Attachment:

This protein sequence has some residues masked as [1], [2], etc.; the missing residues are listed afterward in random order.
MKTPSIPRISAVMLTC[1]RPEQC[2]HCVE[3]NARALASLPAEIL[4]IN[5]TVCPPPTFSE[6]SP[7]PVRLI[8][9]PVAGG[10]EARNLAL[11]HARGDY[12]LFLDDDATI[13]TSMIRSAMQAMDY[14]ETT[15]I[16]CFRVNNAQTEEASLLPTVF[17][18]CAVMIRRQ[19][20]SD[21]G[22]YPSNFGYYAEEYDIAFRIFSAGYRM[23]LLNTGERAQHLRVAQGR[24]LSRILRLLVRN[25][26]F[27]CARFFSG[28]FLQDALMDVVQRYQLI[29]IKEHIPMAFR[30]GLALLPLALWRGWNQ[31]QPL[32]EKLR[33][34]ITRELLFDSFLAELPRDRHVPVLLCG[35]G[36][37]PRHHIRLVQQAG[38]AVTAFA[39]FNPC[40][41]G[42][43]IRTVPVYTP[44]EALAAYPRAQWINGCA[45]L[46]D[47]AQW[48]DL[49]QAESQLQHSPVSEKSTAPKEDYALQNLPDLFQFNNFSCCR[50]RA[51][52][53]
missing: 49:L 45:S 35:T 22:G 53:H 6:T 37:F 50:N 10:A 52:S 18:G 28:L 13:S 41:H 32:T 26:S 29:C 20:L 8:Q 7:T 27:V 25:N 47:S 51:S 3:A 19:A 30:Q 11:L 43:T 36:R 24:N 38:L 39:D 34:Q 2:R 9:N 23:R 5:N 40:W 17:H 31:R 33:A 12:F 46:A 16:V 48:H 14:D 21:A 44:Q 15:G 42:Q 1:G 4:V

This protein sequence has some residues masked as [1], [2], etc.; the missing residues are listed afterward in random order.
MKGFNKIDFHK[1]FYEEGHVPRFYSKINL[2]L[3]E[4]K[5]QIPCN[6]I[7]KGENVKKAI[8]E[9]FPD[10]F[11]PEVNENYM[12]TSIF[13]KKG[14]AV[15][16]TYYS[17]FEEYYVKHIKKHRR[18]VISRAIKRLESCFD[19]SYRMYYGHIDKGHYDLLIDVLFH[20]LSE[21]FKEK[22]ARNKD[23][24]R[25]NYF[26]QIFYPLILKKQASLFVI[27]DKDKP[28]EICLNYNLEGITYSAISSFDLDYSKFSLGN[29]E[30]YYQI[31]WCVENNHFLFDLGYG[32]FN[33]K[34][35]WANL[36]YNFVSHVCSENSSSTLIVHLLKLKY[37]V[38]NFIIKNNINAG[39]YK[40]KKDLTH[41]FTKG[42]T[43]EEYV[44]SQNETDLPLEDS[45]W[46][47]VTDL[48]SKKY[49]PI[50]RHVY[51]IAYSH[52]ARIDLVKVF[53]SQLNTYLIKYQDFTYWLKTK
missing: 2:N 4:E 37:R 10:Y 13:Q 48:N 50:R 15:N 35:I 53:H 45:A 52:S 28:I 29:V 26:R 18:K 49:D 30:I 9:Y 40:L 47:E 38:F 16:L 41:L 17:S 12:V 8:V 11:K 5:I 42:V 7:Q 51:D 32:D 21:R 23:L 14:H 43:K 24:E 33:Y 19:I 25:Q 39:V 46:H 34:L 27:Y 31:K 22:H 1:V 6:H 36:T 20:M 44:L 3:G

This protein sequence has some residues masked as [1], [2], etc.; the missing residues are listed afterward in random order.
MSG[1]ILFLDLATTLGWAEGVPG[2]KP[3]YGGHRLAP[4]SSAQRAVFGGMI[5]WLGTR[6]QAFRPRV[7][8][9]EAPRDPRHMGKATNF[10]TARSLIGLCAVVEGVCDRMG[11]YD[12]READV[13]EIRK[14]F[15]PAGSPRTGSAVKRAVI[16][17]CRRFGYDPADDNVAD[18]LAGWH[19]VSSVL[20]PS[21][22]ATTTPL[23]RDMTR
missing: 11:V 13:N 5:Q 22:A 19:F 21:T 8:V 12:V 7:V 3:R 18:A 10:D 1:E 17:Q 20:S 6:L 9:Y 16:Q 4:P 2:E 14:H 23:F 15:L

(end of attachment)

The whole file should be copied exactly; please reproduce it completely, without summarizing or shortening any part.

This protein sequence has some residues masked as [1], [2], etc.; the missing residues are listed afterward in random order.
MKTPSIPRISAVMLTC[1]RPEQC[2]HCVE[3]NARALASLPAEIL[4]IN[5]TVCPPPTFSE[6]SP[7]PVRLI[8][9]PVAGG[10]EARNLAL[11]HARGDY[12]LFLDDDATI[13]TSMIRSAMQAMDY[14]ETT[15]I[16]CFRVNNAQTEEASLLPTVF[17][18]CAVMIRRQ[19][20]SD[21]G[22]YPSNFGYYAEEYDIAFRIFSAGYRM[23]LLNTGERAQHLRVAQGR[24]LSRILRLLVRN[25][26]F[27]CARFFSG[28]FLQDALMDVVQRYQLI[29]IKEHIPMAFR[30]GLALLPLALWRGWNQ[31]QPL[32]EKLR[33][34]ITRELLFDSFLAELPRDRHVPVLLCG[35]G[36][37]PRHHIRLVQQAG[38]AVTAFA[39]FNPC[40][41]G[42][43]IRTVPVYTP[44]EALAAYPRAQWINGCA[45]L[46]D[47]AQW[48]DL[49]QAESQLQHSPVSEKSTAPKEDYALQNLPDLFQFNNFSCCR[50]RA[51][52][53]
missing: 49:L 45:S 35:T 22:G 53:H 6:T 37:F 50:N 10:A 52:S 18:G 28:L 13:S 41:H 32:T 26:S 29:C 20:L 8:Q 7:T 27:V 25:N 47:S 51:S 3:A 19:A 30:Q 11:L 43:T 36:R 24:N 38:L 39:D 34:Q 2:R 9:N 23:R 5:N 40:W 17:H 31:R 33:A 12:F 46:A 16:V 48:H 14:D 21:A 44:Q 15:G 42:Q 1:G 4:V

This protein sequence has some residues masked as [1], [2], etc.; the missing residues are listed afterward in random order.
MKGFNKIDFHK[1]FYEEGHVPRFYSKINL[2]L[3]E[4]K[5]QIPCN[6]I[7]KGENVKKAI[8]E[9]FPD[10]F[11]PEVNENYM[12]TSIF[13]KKG[14]AV[15][16]TYYS[17]FEEYYVKHIKKHRR[18]VISRAIKRLESCFD[19]SYRMYYGHIDKGHYDLLIDVLFH[20]LSE[21]FKEK[22]ARNKD[23][24]R[25]NYF[26]QIFYPLILKKQASLFVI[27]DKDKP[28]EICLNYNLEGITYSAISSFDLDYSKFSLGN[29]E[30]YYQI[31]WCVENNHFLFDLGYG[32]FN[33]K[34][35]WANL[36]YNFVSHVCSENSSSTLIVHLLKLKY[37]V[38]NFIIKNNINAG[39]YK[40]KKDLTH[41]FTKG[42]T[43]EEYV[44]SQNETDLPLEDS[45]W[46][47]VTDL[48]SKKY[49]PI[50]RHVY[51]IAYSH[52]ARIDLVKVF[53]SQLNTYLIKYQDFTYWLKTK
missing: 2:N 4:E 37:R 10:Y 13:Q 48:N 50:R 15:N 35:I 53:H 45:A 52:S 28:I 29:V 26:R 18:K 49:D 30:I 9:Y 40:L 47:E 38:F 16:L 41:L 17:S 12:V 8:V 11:K 5:I 42:V 7:Q 51:D 32:D 21:R 23:L 14:H 43:K 24:E 33:Y 19:I 25:Q 39:V 46:H 34:L 27:Y 31:K 22:H 1:V 6:H 36:T 20:M 44:L 3:G

This protein sequence has some residues masked as [1], [2], etc.; the missing residues are listed afterward in random order.
MSG[1]ILFLDLATTLGWAEGVPG[2]KP[3]YGGHRLAP[4]SSAQRAVFGGMI[5]WLGTR[6]QAFRPRV[7][8][9]EAPRDPRHMGKATNF[10]TARSLIGLCAVVEGVCDRMG[11]YD[12]READV[13]EIRK[14]F[15]PAGSPRTGSAVKRAVI[16][17]CRRFGYDPADDNVAD[18]LAGWH[19]VSSVL[20]PS[21][22]ATTTPL[23]RDMTR
missing: 11:V 13:N 5:Q 22:A 19:F 21:T 8:V 12:V 7:V 3:R 18:A 10:D 1:E 17:Q 20:S 6:L 9:Y 16:Q 4:P 2:E 14:H 23:F 15:L